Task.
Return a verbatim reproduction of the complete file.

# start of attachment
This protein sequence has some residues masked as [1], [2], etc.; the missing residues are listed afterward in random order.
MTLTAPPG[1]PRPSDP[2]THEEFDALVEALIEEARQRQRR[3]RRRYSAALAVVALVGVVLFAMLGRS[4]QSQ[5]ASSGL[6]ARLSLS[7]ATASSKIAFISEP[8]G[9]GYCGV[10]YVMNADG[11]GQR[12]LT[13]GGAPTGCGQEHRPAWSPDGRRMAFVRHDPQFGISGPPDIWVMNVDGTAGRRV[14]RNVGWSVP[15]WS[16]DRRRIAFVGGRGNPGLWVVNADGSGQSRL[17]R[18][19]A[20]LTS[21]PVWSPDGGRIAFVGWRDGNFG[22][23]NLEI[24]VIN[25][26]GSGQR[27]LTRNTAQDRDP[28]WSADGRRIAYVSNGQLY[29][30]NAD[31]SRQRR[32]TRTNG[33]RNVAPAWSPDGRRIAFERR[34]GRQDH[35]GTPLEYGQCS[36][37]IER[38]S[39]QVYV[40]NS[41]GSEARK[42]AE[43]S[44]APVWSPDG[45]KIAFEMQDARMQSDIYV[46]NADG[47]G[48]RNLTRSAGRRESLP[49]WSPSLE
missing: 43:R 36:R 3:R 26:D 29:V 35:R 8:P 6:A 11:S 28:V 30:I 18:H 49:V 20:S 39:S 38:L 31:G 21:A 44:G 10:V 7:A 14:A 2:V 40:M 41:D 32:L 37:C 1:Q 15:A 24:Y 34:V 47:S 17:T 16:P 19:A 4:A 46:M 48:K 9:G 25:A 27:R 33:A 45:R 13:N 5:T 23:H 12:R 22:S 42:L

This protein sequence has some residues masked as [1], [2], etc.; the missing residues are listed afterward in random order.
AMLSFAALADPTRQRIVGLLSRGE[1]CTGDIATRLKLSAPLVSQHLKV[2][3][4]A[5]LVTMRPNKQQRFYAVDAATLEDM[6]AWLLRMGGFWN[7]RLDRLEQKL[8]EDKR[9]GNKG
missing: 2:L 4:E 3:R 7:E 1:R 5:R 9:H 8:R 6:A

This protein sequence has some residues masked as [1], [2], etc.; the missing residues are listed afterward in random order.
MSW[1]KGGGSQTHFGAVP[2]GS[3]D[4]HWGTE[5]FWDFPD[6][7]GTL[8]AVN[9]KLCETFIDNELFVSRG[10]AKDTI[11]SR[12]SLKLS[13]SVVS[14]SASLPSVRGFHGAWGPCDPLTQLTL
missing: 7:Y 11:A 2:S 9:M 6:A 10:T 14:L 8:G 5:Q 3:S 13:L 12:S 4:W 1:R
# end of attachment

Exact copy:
This protein sequence has some residues masked as [1], [2], etc.; the missing residues are listed afterward in random order.
MTLTAPPG[1]PRPSDP[2]THEEFDALVEALIEEARQRQRR[3]RRRYSAALAVVALVGVVLFAMLGRS[4]QSQ[5]ASSGL[6]ARLSLS[7]ATASSKIAFISEP[8]G[9]GYCGV[10]YVMNADG[11]GQR[12]LT[13]GGAPTGCGQEHRPAWSPDGRRMAFVRHDPQFGISGPPDIWVMNVDGTAGRRV[14]RNVGWSVP[15]WS[16]DRRRIAFVGGRGNPGLWVVNADGSGQSRL[17]R[18][19]A[20]LTS[21]PVWSPDGGRIAFVGWRDGNFG[22][23]NLEI[24]VIN[25][26]GSGQR[27]LTRNTAQDRDP[28]WSADGRRIAYVSNGQLY[29][30]NAD[31]SRQRR[32]TRTNG[33]RNVAPAWSPDGRRIAFERR[34]GRQDH[35]GTPLEYGQCS[36][37]IER[38]S[39]QVYV[40]NS[41]GSEARK[42]AE[43]S[44]APVWSPDG[45]KIAFEMQDARMQSDIYV[46]NADG[47]G[48]RNLTRSAGRRESLP[49]WSPSLE
missing: 43:R 36:R 3:R 26:D 29:V 35:R 8:P 6:A 11:S 28:V 30:I 18:H 49:V 20:S 39:S 38:L 31:G 21:A 44:G 10:V 7:A 14:A 2:V 40:M 41:D 32:L 37:C 1:Q 15:A 24:Y 34:V 47:S 17:T 16:P 19:A 4:A 46:M 48:K 9:G 25:A 27:R 33:A 45:R 13:N 5:T 23:H 12:R 22:S 42:L

This protein sequence has some residues masked as [1], [2], etc.; the missing residues are listed afterward in random order.
AMLSFAALADPTRQRIVGLLSRGE[1]CTGDIATRLKLSAPLVSQHLKV[2][3][4]A[5]LVTMRPNKQQRFYAVDAATLEDM[6]AWLLRMGGFWN[7]RLDRLEQKL[8]EDKR[9]GNKG
missing: 2:L 4:E 3:R 7:E 1:R 5:R 9:H 8:R 6:A

This protein sequence has some residues masked as [1], [2], etc.; the missing residues are listed afterward in random order.
MSW[1]KGGGSQTHFGAVP[2]GS[3]D[4]HWGTE[5]FWDFPD[6][7]GTL[8]AVN[9]KLCETFIDNELFVSRG[10]AKDTI[11]SR[12]SLKLS[13]SVVS[14]SASLPSVRGFHGAWGPCDPLTQLTL
missing: 7:Y 11:A 2:S 9:M 6:A 10:T 14:L 8:G 5:Q 3:S 13:L 12:S 4:W 1:R